Use aerosol cleaner degreaser to spray the engine; coat the tractor engine completely in the degreaser spray, allowing it to soak as outlined in the cans’ instructions
Use clean water to rinse the engine completely; spray the engine using a pressure washer or a garden hose to get rid of the degreaser completely
Use an air compressor to blow water from the engine; leaving water on the engines’ surfaces may cause corrosion, especially if the engine is made from cast iron
Ensure that all oil and grease are gone from the exterior surfaces of the engine
Re-apply degreaser if needed; check for any remaining spots that may require degreasing
3. Mask the engines’ internal parts
Cover the internal parts, small studs, and bolt holes with newspaper and masking tape
Check the engine to ensure that there are no openings to the engines’ interior
Cover all the surfaces that you don’t want the painting material to get to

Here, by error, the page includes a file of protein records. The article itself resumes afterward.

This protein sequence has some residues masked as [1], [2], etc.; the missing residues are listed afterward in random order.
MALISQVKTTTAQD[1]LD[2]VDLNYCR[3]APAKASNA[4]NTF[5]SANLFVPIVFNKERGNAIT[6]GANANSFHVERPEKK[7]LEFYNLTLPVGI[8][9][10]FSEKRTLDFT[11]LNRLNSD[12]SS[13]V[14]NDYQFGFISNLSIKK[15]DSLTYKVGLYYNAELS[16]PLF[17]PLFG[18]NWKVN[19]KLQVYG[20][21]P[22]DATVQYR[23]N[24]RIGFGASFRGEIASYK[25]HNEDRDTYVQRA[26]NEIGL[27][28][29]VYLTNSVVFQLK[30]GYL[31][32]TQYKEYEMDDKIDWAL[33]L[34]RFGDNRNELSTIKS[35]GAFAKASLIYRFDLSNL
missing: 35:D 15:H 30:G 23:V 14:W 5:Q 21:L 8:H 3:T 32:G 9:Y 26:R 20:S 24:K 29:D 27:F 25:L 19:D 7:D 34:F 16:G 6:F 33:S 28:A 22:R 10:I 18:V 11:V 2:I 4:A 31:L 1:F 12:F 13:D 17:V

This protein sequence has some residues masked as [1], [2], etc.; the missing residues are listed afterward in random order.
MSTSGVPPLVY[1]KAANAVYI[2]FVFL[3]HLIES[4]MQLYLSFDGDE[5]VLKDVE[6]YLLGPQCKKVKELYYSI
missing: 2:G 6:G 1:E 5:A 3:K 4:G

Ensure that the paint doesn’t get in the coolant or oil by covering the entry points properly
4. Clean any old or loose paint from the engines’ surface using a media blaster. Spray the surface using a diluted vinegar solution.
5. Use an air compressor to dry the engines’ surfaces. Once the surface is completely dry, you are ready to paint your engine!
How to clean a tractor engine for painting
For paint to stick to your engine for the long term, the engine needs to be scrapped off any dirt or loose paint. The following are steps to follow when cleaning the tractor engine in preparation for painting:
Fill the media blasters’ hopper with soda media, preferably granular baking soda; it safely removes corrosion and loose paint from the engine. Baking soda is abrasive but soft enough to clean without damaging crucial internal parts. The baking soda blasts away rust and loose paint from the engine, leaving the metal underneath exposed
Attach the media blaster and switch on the compressor, allowing it to charge with air. Point the media blasters’ nozzle to the engine, and then pull the trigger. (Put on a dust and eye protection mask)